In this paper, I consider the relationship between Inference to the Best Explanation and Bayesianism, both of which are well-known accounts of the nature of scientific (...)inference. In Sect. 2, I give a brief overview of Bayesianism and IBE. In Sect. 3, I argue that IBE in its most prominently defended forms is difficult to reconcile with Bayesianism because not all of the items that feature on popular lists ofexplanatory virtues”—by means of which IBE ranks competing explanationshave confirmational import. Rather, some of the items that feature on these lists areinformational virtues”—properties that do not make a hypothesis \ more probable than some competitor \ given evidence E, but that, roughly-speaking, give that hypothesis greater informative content. In Sect. 4, I consider as a response to my argument a recent version of compatibilism which argues that IBE can provide further normative constraints on the objectively correct probability function. I argue that this response does not succeed, owing to the difficulty of defending with any generality such further normative constraints. Lastly, in Sect. 5, I propose that IBE should be regarded, not as a theory of scientific inference, but rather as a theory of when we ought toacceptH, where the acceptability of H is fixed by the goals of science and concerns whether H is worthy of commitment as research program. In this way, IBE and Bayesianism, as I will show, can be made compatible, and thus the Bayesian and the proponent of IBE can be friends. (shrink)
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  8. Inference to the Best Explanation and van Fraassens Contextual Theory of Explanation: Reply to Park.Yunus Prasetya - forthcoming - Axiomathes:1-11.
    Seungbae Park argues that Bas van Fraassens rejection of inference to the best explanation (IBE) is problematic for his contextual theory of explanation because van Fraassen (...)uses IBE to support the contextual theory. This paper provides a defense of van Fraassens views from Parks objections. I point out three weaknesses of Parks objection against van Fraassen. First, van Fraassen may be perfectly content to accept the implications that Park claims to follow from his views. Second, even if van Fraassen rejects IBE he may still endorse particular arguments that instantiate IBE. Third, van Fraassen does not, in fact, use IBE to support his contextual theory. (shrink)
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  9. Inference to the Best Explanation Made Incoherent.Nevin Climenhaga - 2017 - Journal of Philosophy 114 (5):251-273.
    Defenders of Inference to the Best Explanation claim that explanatory factors should play an important role in empirical inference. They disagree, however, about how exactly to formulate (...)
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  10. On the Role of Explanatory and Systematic Power in Scientific Reasoning.Peter Brössel - 2015 - Synthese 192 (12):3877-3913.
    The paper investigates measures of explanatory power and how to define the inference schemaInference to the Best Explanation”. It argues that these measures can also be (...)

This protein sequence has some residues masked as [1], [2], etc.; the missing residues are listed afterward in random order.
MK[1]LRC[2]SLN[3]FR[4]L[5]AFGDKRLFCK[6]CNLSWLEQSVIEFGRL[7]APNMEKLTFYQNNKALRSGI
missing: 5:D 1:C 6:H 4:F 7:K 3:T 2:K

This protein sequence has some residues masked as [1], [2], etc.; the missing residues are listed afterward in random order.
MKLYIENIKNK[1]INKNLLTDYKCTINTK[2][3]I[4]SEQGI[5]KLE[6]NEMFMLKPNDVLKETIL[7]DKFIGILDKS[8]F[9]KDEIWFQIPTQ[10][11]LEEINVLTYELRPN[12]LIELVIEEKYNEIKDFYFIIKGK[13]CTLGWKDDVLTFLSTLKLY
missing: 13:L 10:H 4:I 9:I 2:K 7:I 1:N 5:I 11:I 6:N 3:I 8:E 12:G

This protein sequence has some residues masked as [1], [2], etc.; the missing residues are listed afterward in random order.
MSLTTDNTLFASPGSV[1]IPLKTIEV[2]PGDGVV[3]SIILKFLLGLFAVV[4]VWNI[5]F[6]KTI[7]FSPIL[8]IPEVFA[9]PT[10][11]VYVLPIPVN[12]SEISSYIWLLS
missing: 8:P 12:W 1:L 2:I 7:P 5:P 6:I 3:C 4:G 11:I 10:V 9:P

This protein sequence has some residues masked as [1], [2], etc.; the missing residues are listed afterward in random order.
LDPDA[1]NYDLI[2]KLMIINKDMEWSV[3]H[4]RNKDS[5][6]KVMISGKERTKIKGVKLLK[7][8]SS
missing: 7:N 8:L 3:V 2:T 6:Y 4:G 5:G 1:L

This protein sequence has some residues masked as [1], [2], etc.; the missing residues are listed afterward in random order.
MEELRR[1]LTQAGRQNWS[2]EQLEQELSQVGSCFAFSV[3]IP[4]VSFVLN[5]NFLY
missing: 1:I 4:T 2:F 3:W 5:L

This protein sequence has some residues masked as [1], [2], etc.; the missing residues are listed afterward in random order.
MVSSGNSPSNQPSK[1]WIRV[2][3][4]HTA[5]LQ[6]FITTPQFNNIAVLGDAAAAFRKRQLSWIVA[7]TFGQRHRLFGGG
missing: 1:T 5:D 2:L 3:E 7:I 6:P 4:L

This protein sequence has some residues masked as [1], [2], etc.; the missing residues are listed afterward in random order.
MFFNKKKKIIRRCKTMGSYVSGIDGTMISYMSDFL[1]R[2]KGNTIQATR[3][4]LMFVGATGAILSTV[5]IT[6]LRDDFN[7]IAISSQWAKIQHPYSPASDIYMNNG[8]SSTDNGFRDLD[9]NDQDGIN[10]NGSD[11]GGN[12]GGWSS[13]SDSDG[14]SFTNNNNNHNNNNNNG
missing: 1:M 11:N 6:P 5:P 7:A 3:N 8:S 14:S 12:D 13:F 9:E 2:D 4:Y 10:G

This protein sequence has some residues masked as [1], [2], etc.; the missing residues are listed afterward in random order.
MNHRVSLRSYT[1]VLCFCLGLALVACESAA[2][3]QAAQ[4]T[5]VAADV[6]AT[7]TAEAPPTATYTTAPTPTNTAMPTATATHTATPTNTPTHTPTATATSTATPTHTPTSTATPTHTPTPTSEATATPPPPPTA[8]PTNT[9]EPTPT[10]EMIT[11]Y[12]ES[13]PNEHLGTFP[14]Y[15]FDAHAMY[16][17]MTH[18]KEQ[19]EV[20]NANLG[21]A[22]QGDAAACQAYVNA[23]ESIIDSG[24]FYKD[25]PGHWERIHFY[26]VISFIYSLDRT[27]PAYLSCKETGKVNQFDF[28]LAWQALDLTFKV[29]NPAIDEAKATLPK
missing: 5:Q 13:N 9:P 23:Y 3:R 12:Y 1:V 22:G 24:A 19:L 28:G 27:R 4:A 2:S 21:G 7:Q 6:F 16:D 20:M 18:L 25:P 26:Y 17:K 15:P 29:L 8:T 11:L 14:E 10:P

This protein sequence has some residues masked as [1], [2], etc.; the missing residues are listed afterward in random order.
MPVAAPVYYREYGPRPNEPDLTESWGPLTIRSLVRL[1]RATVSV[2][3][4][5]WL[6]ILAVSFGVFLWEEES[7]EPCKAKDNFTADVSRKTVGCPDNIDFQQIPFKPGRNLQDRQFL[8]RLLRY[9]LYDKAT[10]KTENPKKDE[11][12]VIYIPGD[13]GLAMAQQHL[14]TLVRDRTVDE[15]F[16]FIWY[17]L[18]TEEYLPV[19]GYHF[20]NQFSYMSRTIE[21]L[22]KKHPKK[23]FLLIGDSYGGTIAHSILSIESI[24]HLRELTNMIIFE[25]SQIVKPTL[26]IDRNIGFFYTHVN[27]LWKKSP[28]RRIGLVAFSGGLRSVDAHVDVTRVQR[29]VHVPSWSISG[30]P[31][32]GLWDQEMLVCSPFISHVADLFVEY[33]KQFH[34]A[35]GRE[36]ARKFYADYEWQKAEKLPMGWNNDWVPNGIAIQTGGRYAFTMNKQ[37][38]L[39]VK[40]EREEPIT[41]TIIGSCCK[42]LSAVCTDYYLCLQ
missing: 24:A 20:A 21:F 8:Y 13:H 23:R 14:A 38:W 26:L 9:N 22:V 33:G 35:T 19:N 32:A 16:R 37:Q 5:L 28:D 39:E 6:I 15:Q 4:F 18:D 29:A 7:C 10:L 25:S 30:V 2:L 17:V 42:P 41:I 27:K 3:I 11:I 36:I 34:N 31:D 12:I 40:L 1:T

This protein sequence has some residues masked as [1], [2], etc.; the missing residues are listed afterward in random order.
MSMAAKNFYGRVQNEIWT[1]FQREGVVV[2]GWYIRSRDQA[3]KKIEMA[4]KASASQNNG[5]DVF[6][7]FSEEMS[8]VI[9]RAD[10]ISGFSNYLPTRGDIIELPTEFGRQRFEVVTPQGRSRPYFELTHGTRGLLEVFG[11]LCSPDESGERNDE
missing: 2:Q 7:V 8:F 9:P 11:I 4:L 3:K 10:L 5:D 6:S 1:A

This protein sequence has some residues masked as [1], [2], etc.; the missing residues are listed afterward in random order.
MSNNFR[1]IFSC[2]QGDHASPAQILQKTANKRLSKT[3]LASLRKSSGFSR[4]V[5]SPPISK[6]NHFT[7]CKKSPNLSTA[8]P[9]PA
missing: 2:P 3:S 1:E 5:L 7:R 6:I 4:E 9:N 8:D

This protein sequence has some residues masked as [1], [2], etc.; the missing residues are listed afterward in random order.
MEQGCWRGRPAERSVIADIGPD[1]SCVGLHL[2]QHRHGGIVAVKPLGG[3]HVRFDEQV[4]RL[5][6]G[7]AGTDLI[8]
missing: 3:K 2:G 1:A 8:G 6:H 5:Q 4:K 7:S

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  11. Evidence and Inductive Inference.Nevin Climenhaga - 2021 - In Maria Lasonen-Aarnio & Clayton Littlejohn (eds.), The Routledge Handbook of the Philosophy of Evidence. Routledge.
    This chapter presents a typology of the different kinds of inductive inferences we can draw from our evidence, based on the explanatory relationship between evidence and conclusion. (...)
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  12. The Fate of Explanatory Reasoning in the Age of Big Data.Frank Cabrera - 2021 - Philosophy and Technology 34 (4):645-665.
    In this paper, I critically evaluate several related, provocative claims made by proponents of data-intensive science andBig Datawhich bear on scientific methodology, especially the (...)claim that scientists will soon no longer have any use for familiar concepts like causation and explanation. After introducing the issue, in Section 2, I elaborate on the alleged changes to scientific method that feature prominently in discussions of Big Data. In Section 3, I argue that these methodological claims are in tension with a prominent account of scientific method, often calledInference to the Best Explanation”. Later on, in Section 3, I consider an argument against IBE that will be congenial to proponents of Big Data, namely, the argument due to Roche and Sober Analysis, 73:659668, thatexplanatoriness is evidentially irrelevant.” This argument is based on Bayesianism, one of the most prominent general accounts of theory-confirmation. In Section 4, I consider some extant responses to this argument, especially that of Climenhaga Philosophy of Science, 84:359368,. In Section 5, I argue that Roche and Sobers argument does not show that explanatory reasoning is dispensable. In Section 6, I argue that there is good reason to think explanatory reasoning will continue to prove indispensable in scientific practice. Drawing on Ciceros oft-neglected De Divinatione, I formulate what I call theCiceronian Causal-nomological Requirement”, which states, roughly, that causal-nomological knowledge is essential for relying on correlations in predictive inference. I defend a version of the CCR by appealing to the challenge ofspurious correlations,” chance correlations which we should not rely upon for predictive inference. In Section 7, I offer some concluding remarks. (shrink)